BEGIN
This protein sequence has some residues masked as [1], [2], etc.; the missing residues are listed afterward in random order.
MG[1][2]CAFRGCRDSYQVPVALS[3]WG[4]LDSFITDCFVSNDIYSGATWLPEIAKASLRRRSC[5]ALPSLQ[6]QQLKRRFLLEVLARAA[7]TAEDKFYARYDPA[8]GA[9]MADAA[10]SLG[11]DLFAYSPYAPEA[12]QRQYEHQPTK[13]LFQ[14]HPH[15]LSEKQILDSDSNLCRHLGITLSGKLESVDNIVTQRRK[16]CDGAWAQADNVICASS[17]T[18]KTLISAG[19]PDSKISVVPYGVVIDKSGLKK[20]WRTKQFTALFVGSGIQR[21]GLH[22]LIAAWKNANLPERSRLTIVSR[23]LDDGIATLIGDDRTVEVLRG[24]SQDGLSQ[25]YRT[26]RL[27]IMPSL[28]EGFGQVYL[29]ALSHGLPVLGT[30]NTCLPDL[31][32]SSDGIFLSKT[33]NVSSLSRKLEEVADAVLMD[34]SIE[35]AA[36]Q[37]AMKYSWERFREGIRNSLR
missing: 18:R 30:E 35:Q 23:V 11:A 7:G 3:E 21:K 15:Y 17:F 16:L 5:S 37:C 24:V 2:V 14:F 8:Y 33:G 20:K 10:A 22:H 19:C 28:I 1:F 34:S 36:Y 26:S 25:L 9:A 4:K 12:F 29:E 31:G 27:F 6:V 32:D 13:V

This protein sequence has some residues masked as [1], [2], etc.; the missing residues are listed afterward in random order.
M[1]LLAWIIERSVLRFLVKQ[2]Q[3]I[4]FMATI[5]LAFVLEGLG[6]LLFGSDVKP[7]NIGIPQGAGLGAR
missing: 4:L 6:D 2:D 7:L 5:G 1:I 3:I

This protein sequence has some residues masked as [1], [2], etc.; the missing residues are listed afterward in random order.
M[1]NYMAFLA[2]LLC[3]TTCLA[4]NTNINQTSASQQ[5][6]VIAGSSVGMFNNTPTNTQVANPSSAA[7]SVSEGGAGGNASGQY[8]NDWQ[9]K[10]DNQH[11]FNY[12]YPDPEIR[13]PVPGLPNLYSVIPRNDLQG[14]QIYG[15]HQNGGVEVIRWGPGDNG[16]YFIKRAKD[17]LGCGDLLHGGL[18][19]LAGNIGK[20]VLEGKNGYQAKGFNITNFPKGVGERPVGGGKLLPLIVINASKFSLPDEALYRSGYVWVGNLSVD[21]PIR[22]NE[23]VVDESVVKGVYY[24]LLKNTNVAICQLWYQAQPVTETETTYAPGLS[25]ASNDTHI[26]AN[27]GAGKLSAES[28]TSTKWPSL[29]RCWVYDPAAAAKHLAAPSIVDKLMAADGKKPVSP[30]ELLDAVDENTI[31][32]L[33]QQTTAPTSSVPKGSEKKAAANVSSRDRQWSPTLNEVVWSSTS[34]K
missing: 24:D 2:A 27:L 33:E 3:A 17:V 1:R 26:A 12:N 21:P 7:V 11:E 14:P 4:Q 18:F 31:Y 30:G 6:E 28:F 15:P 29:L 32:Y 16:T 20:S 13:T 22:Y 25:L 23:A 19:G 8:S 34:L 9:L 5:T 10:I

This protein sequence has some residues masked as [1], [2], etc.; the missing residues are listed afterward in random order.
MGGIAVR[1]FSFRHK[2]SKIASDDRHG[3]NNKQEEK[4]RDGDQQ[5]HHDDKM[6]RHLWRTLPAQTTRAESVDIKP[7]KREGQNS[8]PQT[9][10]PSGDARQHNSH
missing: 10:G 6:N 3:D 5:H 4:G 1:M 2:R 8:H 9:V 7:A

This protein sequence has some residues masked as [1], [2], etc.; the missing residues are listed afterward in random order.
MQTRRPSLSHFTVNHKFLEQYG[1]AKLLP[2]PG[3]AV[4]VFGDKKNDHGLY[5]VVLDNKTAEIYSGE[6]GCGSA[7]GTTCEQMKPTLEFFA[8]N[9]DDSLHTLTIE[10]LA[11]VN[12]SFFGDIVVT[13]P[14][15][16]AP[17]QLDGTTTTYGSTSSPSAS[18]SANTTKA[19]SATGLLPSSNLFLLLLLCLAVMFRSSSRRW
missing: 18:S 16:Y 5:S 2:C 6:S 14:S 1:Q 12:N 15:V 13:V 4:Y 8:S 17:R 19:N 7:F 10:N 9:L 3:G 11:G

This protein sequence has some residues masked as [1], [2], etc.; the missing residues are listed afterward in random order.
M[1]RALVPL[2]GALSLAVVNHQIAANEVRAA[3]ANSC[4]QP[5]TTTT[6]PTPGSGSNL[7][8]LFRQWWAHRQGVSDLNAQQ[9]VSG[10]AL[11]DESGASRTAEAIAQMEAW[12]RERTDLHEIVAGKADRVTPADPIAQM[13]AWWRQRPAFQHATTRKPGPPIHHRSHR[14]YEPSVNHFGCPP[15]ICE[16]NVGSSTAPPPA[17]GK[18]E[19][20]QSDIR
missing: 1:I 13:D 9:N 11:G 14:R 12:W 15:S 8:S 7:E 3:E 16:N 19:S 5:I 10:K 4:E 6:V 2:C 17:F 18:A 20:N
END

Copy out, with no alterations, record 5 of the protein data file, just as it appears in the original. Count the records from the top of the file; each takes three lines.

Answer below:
This protein sequence has some residues masked as [1], [2], etc.; the missing residues are listed afterward in random order.
MQTRRPSLSHFTVNHKFLEQYG[1]AKLLP[2]PG[3]AV[4]VFGDKKNDHGLY[5]VVLDNKTAEIYSGE[6]GCGSA[7]GTTCEQMKPTLEFFA[8]N[9]DDSLHTLTIE[10]LA[11]VN[12]SFFGDIVVT[13]P[14][15][16]AP[17]QLDGTTTTYGSTSSPSAS[18]SANTTKA[19]SATGLLPSSNLFLLLLLCLAVMFRSSSRRW
missing: 18:S 16:Y 5:S 2:C 6:S 14:S 1:Q 12:N 15:V 13:V 4:Y 8:S 17:R 19:N 7:F 10:N 9:L 3:G 11:G